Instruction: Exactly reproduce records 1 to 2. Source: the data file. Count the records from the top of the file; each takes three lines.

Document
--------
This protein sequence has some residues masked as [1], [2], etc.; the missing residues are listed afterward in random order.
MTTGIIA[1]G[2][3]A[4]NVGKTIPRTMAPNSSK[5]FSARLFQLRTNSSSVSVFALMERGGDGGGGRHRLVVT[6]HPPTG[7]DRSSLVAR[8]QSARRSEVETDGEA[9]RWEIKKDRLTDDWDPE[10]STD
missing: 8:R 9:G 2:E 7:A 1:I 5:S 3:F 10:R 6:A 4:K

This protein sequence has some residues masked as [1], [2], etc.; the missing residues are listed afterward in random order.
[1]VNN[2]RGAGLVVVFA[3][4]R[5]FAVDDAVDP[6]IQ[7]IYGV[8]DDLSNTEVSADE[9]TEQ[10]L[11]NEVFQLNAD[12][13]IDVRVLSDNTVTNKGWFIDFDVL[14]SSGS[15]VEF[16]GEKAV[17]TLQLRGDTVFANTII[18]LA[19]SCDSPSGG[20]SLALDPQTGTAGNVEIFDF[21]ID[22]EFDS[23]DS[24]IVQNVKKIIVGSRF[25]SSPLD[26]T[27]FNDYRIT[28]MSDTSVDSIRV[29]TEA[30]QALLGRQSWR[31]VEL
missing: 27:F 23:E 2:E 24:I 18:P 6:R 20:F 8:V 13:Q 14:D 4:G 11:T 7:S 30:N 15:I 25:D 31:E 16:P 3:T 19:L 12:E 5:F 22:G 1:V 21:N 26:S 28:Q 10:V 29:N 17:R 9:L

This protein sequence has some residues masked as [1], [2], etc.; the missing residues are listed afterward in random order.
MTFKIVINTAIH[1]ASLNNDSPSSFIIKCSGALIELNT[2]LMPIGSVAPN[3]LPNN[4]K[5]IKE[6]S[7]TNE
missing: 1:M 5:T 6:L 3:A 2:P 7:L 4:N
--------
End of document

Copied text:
This protein sequence has some residues masked as [1], [2], etc.; the missing residues are listed afterward in random order.
MTTGIIA[1]G[2][3]A[4]NVGKTIPRTMAPNSSK[5]FSARLFQLRTNSSSVSVFALMERGGDGGGGRHRLVVT[6]HPPTG[7]DRSSLVAR[8]QSARRSEVETDGEA[9]RWEIKKDRLTDDWDPE[10]STD
missing: 8:R 9:G 2:E 7:A 1:I 5:S 3:F 10:R 6:A 4:K

This protein sequence has some residues masked as [1], [2], etc.; the missing residues are listed afterward in random order.
[1]VNN[2]RGAGLVVVFA[3][4]R[5]FAVDDAVDP[6]IQ[7]IYGV[8]DDLSNTEVSADE[9]TEQ[10]L[11]NEVFQLNAD[12][13]IDVRVLSDNTVTNKGWFIDFDVL[14]SSGS[15]VEF[16]GEKAV[17]TLQLRGDTVFANTII[18]LA[19]SCDSPSGG[20]SLALDPQTGTAGNVEIFDF[21]ID[22]EFDS[23]DS[24]IVQNVKKIIVGSRF[25]SSPLD[26]T[27]FNDYRIT[28]MSDTSVDSIRV[29]TEA[30]QALLGRQSWR[31]VEL
missing: 27:F 23:E 2:E 24:I 18:P 6:R 20:F 8:V 13:Q 14:D 4:G 11:T 7:S 30:N 15:I 25:D 31:E 16:P 3:T 19:L 12:E 5:F 22:G 1:V 21:N 26:S 28:Q 10:V 29:N 17:R 9:L